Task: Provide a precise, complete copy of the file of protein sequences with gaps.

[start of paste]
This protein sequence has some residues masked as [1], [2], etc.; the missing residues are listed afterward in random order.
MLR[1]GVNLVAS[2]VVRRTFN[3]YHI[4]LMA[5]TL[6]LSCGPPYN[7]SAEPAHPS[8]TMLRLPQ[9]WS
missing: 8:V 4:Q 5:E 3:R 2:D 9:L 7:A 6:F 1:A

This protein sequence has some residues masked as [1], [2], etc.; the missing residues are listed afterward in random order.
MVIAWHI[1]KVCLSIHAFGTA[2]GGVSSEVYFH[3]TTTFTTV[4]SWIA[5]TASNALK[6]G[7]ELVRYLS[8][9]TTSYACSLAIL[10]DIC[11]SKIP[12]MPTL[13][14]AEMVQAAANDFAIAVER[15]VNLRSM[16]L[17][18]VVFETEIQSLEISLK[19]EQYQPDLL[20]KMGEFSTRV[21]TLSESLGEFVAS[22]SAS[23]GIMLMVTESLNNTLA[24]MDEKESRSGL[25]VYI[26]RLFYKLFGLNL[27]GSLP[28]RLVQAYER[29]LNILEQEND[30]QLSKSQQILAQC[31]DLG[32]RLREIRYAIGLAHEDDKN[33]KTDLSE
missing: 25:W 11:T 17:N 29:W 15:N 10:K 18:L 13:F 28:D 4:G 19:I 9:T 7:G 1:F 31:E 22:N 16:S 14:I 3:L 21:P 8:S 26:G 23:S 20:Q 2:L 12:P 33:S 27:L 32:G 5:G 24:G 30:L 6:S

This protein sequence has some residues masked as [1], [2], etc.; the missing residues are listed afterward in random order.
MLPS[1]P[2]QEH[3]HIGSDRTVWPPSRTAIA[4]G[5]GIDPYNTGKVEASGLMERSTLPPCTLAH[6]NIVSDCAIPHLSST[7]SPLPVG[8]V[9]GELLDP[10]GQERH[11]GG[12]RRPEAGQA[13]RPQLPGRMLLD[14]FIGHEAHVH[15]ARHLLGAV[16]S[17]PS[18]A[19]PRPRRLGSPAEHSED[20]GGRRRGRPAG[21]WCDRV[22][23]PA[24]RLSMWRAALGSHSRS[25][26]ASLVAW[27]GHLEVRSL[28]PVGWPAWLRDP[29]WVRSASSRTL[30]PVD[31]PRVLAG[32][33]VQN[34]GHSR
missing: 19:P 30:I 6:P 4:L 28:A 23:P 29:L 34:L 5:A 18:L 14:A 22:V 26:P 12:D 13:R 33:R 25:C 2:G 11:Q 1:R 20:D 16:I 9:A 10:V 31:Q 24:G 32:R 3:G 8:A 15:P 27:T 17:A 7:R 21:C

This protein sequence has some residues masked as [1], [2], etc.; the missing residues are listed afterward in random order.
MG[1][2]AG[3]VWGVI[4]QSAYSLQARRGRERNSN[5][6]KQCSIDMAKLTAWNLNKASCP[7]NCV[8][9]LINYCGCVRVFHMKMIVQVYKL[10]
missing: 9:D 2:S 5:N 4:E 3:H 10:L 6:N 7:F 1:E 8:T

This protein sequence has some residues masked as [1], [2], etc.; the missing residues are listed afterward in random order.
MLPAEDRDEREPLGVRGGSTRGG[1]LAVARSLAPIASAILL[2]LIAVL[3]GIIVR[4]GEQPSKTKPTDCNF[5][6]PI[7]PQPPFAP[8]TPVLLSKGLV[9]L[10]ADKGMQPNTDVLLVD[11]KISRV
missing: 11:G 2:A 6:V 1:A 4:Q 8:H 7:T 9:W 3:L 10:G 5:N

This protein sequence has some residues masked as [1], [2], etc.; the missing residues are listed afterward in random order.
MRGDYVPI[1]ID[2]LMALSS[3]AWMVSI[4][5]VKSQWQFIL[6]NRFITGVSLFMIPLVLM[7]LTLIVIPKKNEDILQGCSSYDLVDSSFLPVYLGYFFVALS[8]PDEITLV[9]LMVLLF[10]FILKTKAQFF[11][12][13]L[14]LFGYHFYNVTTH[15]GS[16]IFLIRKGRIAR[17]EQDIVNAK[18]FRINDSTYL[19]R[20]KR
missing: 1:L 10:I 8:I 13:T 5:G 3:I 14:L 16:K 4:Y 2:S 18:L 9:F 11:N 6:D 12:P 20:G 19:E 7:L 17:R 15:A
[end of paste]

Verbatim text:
This protein sequence has some residues masked as [1], [2], etc.; the missing residues are listed afterward in random order.
MLR[1]GVNLVAS[2]VVRRTFN[3]YHI[4]LMA[5]TL[6]LSCGPPYN[7]SAEPAHPS[8]TMLRLPQ[9]WS
missing: 8:V 4:Q 5:E 3:R 2:D 9:L 7:A 6:F 1:A

This protein sequence has some residues masked as [1], [2], etc.; the missing residues are listed afterward in random order.
MVIAWHI[1]KVCLSIHAFGTA[2]GGVSSEVYFH[3]TTTFTTV[4]SWIA[5]TASNALK[6]G[7]ELVRYLS[8][9]TTSYACSLAIL[10]DIC[11]SKIP[12]MPTL[13][14]AEMVQAAANDFAIAVER[15]VNLRSM[16]L[17][18]VVFETEIQSLEISLK[19]EQYQPDLL[20]KMGEFSTRV[21]TLSESLGEFVAS[22]SAS[23]GIMLMVTESLNNTLA[24]MDEKESRSGL[25]VYI[26]RLFYKLFGLNL[27]GSLP[28]RLVQAYER[29]LNILEQEND[30]QLSKSQQILAQC[31]DLG[32]RLREIRYAIGLAHEDDKN[33]KTDLSE
missing: 25:W 11:T 17:N 29:W 15:N 10:K 18:L 13:F 28:D 4:G 19:I 9:T 7:G 1:F 31:E 22:N 16:S 14:I 3:L 21:P 8:S 26:G 23:S 20:Q 2:L 12:P 33:S 27:L 32:G 5:G 24:G 30:L 6:S

This protein sequence has some residues masked as [1], [2], etc.; the missing residues are listed afterward in random order.
MLPS[1]P[2]QEH[3]HIGSDRTVWPPSRTAIA[4]G[5]GIDPYNTGKVEASGLMERSTLPPCTLAH[6]NIVSDCAIPHLSST[7]SPLPVG[8]V[9]GELLDP[10]GQERH[11]GG[12]RRPEAGQA[13]RPQLPGRMLLD[14]FIGHEAHVH[15]ARHLLGAV[16]S[17]PS[18]A[19]PRPRRLGSPAEHSED[20]GGRRRGRPAG[21]WCDRV[22][23]PA[24]RLSMWRAALGSHSRS[25][26]ASLVAW[27]GHLEVRSL[28]PVGWPAWLRDP[29]WVRSASSRTL[30]PVD[31]PRVLAG[32][33]VQN[34]GHSR
missing: 19:P 30:I 6:P 4:L 28:A 23:P 29:L 34:L 5:A 18:L 14:A 22:V 26:P 12:D 13:R 33:R 25:C 2:G 11:Q 1:R 20:D 16:I 9:A 10:V 31:Q 24:G 32:R 3:G 8:A 15:P 27:T 17:A 7:R 21:C

This protein sequence has some residues masked as [1], [2], etc.; the missing residues are listed afterward in random order.
MG[1][2]AG[3]VWGVI[4]QSAYSLQARRGRERNSN[5][6]KQCSIDMAKLTAWNLNKASCP[7]NCV[8][9]LINYCGCVRVFHMKMIVQVYKL[10]
missing: 9:D 2:S 5:N 4:E 3:H 10:L 6:N 7:F 1:E 8:T

This protein sequence has some residues masked as [1], [2], etc.; the missing residues are listed afterward in random order.
MLPAEDRDEREPLGVRGGSTRGG[1]LAVARSLAPIASAILL[2]LIAVL[3]GIIVR[4]GEQPSKTKPTDCNF[5][6]PI[7]PQPPFAP[8]TPVLLSKGLV[9]L[10]ADKGMQPNTDVLLVD[11]KISRV
missing: 11:G 2:A 6:V 1:A 4:Q 8:H 7:T 9:W 3:L 10:G 5:N

This protein sequence has some residues masked as [1], [2], etc.; the missing residues are listed afterward in random order.
MRGDYVPI[1]ID[2]LMALSS[3]AWMVSI[4][5]VKSQWQFIL[6]NRFITGVSLFMIPLVLM[7]LTLIVIPKKNEDILQGCSSYDLVDSSFLPVYLGYFFVALS[8]PDEITLV[9]LMVLLF[10]FILKTKAQFF[11][12][13]L[14]LFGYHFYNVTTH[15]GS[16]IFLIRKGRIAR[17]EQDIVNAK[18]FRINDSTYL[19]R[20]KR
missing: 1:L 10:I 8:I 13:T 5:G 3:I 14:L 16:K 4:Y 2:S 18:L 9:F 11:N 6:D 12:P 20:G 19:E 7:L 17:R 15:A